[I]f you happen to be one of these lunatics on the left demanding that everybody be forced to give up their guns and you also believe that Donald Trump is the next Mussolini or Hitler, you realize what a great contradiction you’re making? You think you’re being led by the next totalitarian tyrant who is going to start putting political prisoners in jail and committing genocide against people he doesn’t like. At the same time you want to take away from yourselves and everybody else the primary way of defending against such a tyrant? Guns. These people are lunatics.

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Final Nixon quotes

On Tuesday, I finished reading the third and final volume of Stephen E. Ambrose’s monolithic biography of our 37th president, the great Richard M. Nixon. As I have done throughout, there are several quotes worth highlighting that I have collected, and this is the final installment. As always, some quotes are from Nixon himself, some are about Nixon or about the times in general.

Nixon claimed he was not guilty of criminal activity in the cover-up, because his motive was not criminal.

[Nixon] said of the United States that “no other nation in the world today has the power to save freedom, not only for ourselves but for others.”

“I believe in freedom of information, but I think it’s time we quit making heroes of people who take secret foreign policy documents and print them in the newspapers.”

At the Shreveport airport, he worked a crowd of five hundred or so and noted that he was “the only natural born citizen over 35 who cannot run for President.”

“Let me just make one thing clear. I’m not just going to fade away and live the good life in San Clemente, listening to the waves and playing golf. If I did that, turned my mind off, I would be dead mentally in a year, and physically, too.”

“You’ve got to learn to survive a defeat. That’s when you develop character.”

Still he thought Reagan would win. Carter’s weakness was “his record, his deeds. Reagan’s weaknesses are his words, and when you run against words, I think the one that is weak on deeds is going to lose.” And he ticked off the states Reagan would carry—and got all of them right.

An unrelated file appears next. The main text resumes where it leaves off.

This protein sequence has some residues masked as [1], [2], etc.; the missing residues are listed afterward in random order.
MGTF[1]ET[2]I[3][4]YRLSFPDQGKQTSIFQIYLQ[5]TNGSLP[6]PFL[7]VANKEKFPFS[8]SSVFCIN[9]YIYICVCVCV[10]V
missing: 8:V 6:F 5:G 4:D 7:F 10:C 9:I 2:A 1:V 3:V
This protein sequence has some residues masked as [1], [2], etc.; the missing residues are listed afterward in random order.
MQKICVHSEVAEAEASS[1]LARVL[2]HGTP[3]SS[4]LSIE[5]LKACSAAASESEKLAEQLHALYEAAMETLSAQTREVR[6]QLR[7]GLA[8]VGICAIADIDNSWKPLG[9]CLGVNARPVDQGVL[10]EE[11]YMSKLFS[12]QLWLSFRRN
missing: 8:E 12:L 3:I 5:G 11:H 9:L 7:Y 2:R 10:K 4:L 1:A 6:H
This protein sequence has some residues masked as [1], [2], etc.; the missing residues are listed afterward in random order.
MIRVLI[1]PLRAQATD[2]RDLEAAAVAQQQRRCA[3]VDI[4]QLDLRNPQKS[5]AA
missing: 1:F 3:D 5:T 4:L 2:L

“[A] cocktail party is an invention of the devil.”

He made dozens of speeches annually before prestigious organizations at home and abroad (he never took an honorarium for a speech).

“On reflection,” he wrote in 1990, “I am still not sure it was worth appearing on these programs because television is essentially an entertainment and not an educational medium.”

Asked what lessons Watergate held for him, he replied with his one-liner: “Just destroy all the tapes.”

Nixon guarded his access carefully. When Reagan floated the idea of calling in Ford, Carter, and Nixon for a pre-summit seminar, Nixon did some research into Ford’s and Carter’s schedules, found a date they could not make, and named that as the only time he could show up. The idea died.

“Two thousand years ago, the poet Sophocles wrote, ‘One must wait until the evening to see how splendid the day has been.’”

“In geopolitics the game never ends,” he wrote. “There is no point at which all sides cash in their chips. No victory is ever permanent and no defeat irredeemable.”

Americans want to be proud of their Presidents, and Nixon was one of them.

It was struggle that gave life meaning, not victory, but struggle. Victory was sweet, surely, but it had a downside; victory gained meant struggle ended. Thus Nixon’s habitual reaction to victory was depression.

Most losing candidates react to defeat by quitting public life. Nixon reacted to the humiliation of being forced to resign the Presidency by thrusting himself back into the arena.